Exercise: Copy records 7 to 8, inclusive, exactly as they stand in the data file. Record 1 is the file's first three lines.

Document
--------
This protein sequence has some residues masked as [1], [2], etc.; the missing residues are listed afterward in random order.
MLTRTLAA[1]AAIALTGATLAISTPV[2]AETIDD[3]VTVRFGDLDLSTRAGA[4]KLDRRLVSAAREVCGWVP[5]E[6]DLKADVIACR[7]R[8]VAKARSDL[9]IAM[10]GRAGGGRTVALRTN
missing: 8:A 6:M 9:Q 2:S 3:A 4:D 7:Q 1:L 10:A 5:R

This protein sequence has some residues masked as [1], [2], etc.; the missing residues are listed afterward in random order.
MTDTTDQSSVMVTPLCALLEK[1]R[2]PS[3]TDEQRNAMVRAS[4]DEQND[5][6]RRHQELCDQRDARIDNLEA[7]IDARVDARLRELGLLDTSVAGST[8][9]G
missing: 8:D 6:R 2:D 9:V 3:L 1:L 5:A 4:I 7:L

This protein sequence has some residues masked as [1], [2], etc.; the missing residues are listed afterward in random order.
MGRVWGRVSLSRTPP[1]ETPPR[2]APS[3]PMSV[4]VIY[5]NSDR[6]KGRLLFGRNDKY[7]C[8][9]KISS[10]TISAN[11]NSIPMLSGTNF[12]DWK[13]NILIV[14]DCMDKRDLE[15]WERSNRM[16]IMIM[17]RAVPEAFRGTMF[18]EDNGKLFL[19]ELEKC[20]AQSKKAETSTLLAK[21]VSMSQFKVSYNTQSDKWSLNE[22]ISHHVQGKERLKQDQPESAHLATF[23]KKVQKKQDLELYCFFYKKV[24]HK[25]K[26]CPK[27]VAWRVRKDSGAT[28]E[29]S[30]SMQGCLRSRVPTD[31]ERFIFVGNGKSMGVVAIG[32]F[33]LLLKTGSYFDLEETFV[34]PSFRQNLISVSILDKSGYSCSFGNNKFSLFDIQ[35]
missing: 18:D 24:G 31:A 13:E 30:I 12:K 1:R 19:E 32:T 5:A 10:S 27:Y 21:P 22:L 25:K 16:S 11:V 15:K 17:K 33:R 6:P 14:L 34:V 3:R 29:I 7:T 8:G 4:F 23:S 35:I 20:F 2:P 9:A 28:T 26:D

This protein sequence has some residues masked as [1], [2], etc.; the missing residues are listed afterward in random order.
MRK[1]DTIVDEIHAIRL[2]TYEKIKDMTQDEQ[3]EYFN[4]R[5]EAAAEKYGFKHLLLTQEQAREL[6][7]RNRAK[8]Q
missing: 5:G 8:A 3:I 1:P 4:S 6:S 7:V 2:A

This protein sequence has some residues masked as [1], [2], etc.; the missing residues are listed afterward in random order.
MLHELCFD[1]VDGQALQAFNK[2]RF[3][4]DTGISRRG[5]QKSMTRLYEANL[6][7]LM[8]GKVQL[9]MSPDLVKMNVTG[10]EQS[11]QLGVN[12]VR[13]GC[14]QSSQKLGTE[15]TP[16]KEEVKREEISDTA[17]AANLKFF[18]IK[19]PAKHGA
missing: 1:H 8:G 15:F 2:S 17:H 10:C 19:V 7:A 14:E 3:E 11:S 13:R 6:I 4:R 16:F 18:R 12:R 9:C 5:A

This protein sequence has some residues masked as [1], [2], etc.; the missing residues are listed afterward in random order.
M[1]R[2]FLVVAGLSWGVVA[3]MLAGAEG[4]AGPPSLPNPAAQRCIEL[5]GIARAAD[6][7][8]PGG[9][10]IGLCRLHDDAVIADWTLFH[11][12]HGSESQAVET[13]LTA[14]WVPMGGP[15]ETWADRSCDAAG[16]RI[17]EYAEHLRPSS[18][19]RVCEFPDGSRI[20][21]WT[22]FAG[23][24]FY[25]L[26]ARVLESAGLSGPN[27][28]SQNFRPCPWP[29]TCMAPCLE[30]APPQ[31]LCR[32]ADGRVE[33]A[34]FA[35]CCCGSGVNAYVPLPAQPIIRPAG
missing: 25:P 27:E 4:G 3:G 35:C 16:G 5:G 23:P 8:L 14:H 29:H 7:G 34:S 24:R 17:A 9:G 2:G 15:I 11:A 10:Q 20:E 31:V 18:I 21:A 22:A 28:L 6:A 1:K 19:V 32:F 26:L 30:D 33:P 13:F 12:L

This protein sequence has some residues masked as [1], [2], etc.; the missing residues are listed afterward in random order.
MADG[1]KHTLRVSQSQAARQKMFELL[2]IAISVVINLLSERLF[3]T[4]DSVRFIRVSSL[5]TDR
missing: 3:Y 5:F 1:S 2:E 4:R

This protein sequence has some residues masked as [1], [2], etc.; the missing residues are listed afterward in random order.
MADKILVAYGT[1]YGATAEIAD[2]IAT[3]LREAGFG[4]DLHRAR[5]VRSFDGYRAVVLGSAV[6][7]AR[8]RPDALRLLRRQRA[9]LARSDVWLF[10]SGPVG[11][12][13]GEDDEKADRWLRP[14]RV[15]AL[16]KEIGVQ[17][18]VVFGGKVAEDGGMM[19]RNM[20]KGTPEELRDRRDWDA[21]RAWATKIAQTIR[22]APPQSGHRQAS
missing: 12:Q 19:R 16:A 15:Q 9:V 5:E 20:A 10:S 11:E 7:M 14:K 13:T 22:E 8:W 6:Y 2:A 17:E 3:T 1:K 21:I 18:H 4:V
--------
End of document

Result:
This protein sequence has some residues masked as [1], [2], etc.; the missing residues are listed afterward in random order.
MADG[1]KHTLRVSQSQAARQKMFELL[2]IAISVVINLLSERLF[3]T[4]DSVRFIRVSSL[5]TDR
missing: 3:Y 5:F 1:S 2:E 4:R

This protein sequence has some residues masked as [1], [2], etc.; the missing residues are listed afterward in random order.
MADKILVAYGT[1]YGATAEIAD[2]IAT[3]LREAGFG[4]DLHRAR[5]VRSFDGYRAVVLGSAV[6][7]AR[8]RPDALRLLRRQRA[9]LARSDVWLF[10]SGPVG[11][12][13]GEDDEKADRWLRP[14]RV[15]AL[16]KEIGVQ[17][18]VVFGGKVAEDGGMM[19]RNM[20]KGTPEELRDRRDWDA[21]RAWATKIAQTIR[22]APPQSGHRQAS
missing: 12:Q 19:R 16:A 15:Q 9:V 5:E 20:A 10:S 11:E 7:M 14:K 13:T 22:E 8:W 6:Y 2:A 17:E 3:T 1:K 21:I 18:H 4:V